The UK's Nationwide Geology Club for Children

Alex Ayling

Biology Teacher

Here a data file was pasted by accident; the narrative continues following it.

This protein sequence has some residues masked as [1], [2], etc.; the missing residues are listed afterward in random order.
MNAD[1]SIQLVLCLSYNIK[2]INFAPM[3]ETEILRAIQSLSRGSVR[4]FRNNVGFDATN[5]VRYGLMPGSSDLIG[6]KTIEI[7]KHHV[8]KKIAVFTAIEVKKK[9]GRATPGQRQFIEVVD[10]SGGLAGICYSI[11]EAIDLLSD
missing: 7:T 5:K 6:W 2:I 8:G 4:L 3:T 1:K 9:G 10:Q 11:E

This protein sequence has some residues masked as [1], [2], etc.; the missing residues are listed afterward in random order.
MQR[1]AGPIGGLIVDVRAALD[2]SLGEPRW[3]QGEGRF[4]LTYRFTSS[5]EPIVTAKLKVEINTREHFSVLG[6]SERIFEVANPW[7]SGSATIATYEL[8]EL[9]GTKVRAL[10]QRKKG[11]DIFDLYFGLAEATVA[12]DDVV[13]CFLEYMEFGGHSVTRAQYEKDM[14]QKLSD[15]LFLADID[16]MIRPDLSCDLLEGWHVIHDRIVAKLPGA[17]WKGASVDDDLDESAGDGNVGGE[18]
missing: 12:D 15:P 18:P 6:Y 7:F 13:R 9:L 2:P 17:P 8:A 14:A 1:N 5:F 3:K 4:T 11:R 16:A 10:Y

I have been fascinated by rocks, fossils and natural history for as long as I can remember, so discovering Rockwatch was very exciting for me. I was keen to enter the Rockhound competition and I was lucky enough to win three times, which gave me a fantastic confidence boost, as well as learning a lot about writing geological reports. (One of Alex’s articles on ‘Brilliant Bryozoans’ was printed in our Rockwatch magazine, issue 31, pages 12 and 13. This issue also had a fact card on Bryozoans).  I really enjoyed the many Rockwatch events, ; especially the field trips which I found gave me a big head start next to none Rockwatcher’s when it came to university fieldwork. I studied Palaeobiology and Evolution at Portsmouth University. I experienced some excellent field trips including one to Spain and another to the Laggerstatte of Germany. At Rockwatch events and at university I met some great people, and it was excellent to be around people with similar interests. Whilst at University I was fortunate enough to meet a fellow palaeontologist I had a strong connection with and I am lucky enough to be sharing my life with her. Our house is full of rocks and fossils, even a work bench and professional fossil preparatory equipment is in the downstairs washroom! After university some fellow students and I planned a trip to go dinosaur fossil hunting in the Sahara; however after asking talking to our lecturer Dr. Martill for advice, he decided to come with us, so it became an official University expedition. I bought an old Landrover Defender and prepared it for a grueling trip into the desert. We drove 5000 miles to Morocco's border with Algeria for a month of dinosaur hunting. On returning from our expedition I started working on a project on Silurian Biostratigraphy, in the hopes that it would lead to funding for a PhD, unfortunately the financial climate changed and funding wasn't available. I attempted to continue the project whilst working full time for a charity, however after a few years of working very long hours and studying around my job, I made the tough decision to discontinue the project. The demands of my job had increased and I couldn’t devote sufficient time to the project; I considered the science was suffering and the quality of science must be of a high standard. I am now working as a Biology teacher, using many of the skills I learnt with Rockwatch to inspire and encourage people into enjoying science. I haven't given up on my palaeontological career and I hope that the long summer holidays that come with being a teacher will allow me to pick up other geological projects, trips and expeditions as well as become more involved in Rockwatch trips and events. I still have my Landrover ready and waiting for the next big geological adventure.   Alex Ayling
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